12 September 2012

Diagnosing our fears

Besides sweating away several gallons of fluid during the Issac power outage, I spent some time re-reading William Barrett's Irrational Man.  

May I suggest that faithful Catholics do the same?  (At least parts one and two)


Barrett traces the roots of the West's existential crisis and identifies nihilism* as the source of our deepest personal and cultural anxieties.  B.O.'s 2008 campaign directly addressed these anxieties with an appeal to superficial Hope & Change.  And we bought it.  Well, most of us did anyway.

I'm not suggesting that you read Barrett as a matter of political science but as a plausible diagnosis of what's happening to us as a freedom-loving nation and God-fearing culture.

Many of the political developments in the last half-century arose out of our collective fear of personal annihilation (physical and spiritual), a need for security now that we've sequestered God away from the public square.  The academy's assault on the intelligibility of truth and the rise of the National Security Nanny State push us further and further along the road to serfdom.

I'm not suggesting that philosophical existentialism gives us a solution to our cultural anxieties.  Far from it.  Historically, existentialism served as a diagnostic tool not a treatment regime.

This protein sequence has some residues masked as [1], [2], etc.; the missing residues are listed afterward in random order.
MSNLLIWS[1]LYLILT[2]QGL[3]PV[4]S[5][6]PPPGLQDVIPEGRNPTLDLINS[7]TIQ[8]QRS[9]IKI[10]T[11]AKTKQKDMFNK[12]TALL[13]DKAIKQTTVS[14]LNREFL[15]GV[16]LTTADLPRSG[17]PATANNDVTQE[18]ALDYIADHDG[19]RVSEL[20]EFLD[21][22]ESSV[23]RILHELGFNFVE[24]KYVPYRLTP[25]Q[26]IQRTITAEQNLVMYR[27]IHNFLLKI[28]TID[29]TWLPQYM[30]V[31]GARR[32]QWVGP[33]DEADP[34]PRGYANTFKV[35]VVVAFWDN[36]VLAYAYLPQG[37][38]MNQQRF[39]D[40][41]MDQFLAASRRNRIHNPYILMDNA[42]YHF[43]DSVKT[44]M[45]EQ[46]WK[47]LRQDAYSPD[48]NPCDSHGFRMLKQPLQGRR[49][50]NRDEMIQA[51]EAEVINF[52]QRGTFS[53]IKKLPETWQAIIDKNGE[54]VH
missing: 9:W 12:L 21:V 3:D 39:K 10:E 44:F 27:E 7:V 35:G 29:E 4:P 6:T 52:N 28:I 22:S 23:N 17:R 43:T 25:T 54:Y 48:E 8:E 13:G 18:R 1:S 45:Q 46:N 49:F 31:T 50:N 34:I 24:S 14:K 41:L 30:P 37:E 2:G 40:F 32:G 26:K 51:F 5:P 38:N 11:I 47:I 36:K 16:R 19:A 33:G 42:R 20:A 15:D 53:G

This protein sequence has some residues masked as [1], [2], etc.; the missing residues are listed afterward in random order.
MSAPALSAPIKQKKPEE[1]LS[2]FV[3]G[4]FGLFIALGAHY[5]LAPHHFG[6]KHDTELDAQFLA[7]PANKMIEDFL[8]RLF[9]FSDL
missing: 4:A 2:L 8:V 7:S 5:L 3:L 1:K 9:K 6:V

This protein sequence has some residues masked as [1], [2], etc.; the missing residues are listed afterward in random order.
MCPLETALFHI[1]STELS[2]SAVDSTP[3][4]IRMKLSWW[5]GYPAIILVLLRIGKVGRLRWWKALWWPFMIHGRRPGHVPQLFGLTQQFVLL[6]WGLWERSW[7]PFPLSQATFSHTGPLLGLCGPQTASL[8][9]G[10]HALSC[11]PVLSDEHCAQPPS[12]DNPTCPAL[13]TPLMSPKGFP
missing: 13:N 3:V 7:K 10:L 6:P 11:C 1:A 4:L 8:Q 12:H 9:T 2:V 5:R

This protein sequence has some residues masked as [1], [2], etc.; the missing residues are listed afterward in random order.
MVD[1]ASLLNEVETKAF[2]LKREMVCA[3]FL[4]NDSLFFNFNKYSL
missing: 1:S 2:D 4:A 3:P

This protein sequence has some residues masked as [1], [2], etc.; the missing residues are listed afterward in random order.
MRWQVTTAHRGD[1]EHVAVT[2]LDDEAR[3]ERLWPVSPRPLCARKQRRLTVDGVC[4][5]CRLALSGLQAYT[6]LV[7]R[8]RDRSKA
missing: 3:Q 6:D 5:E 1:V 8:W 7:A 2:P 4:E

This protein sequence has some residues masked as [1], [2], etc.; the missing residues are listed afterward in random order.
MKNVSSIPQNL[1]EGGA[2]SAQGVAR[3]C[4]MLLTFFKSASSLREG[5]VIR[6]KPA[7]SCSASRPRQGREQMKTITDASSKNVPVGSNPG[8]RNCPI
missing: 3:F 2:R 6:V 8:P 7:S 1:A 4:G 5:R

The only well-documented treatment for the crippling fear of nothingness is God.  While the Nanny State has always failed--will always fail--God does not and cannot fail. 

*Existential nihilism is the philosophical theory that life has no intrinsic meaning or value. With respect to the universe, existential nihilism posits that a single human or even the entire human species is insignificant, without purpose and unlikely to change in the totality of existence. According to the theory, each individual is an isolated being "thrown" into the universe, barred from knowing "why", yet compelled to invent meaning.  The inherent meaninglessness of life is largely explored in the philosophical school of existentialism, where one can potentially create his or her own subjective "meaning" or "purpose". Of all types of nihilism, existential nihilism gets the most literary and philosophical attention. 

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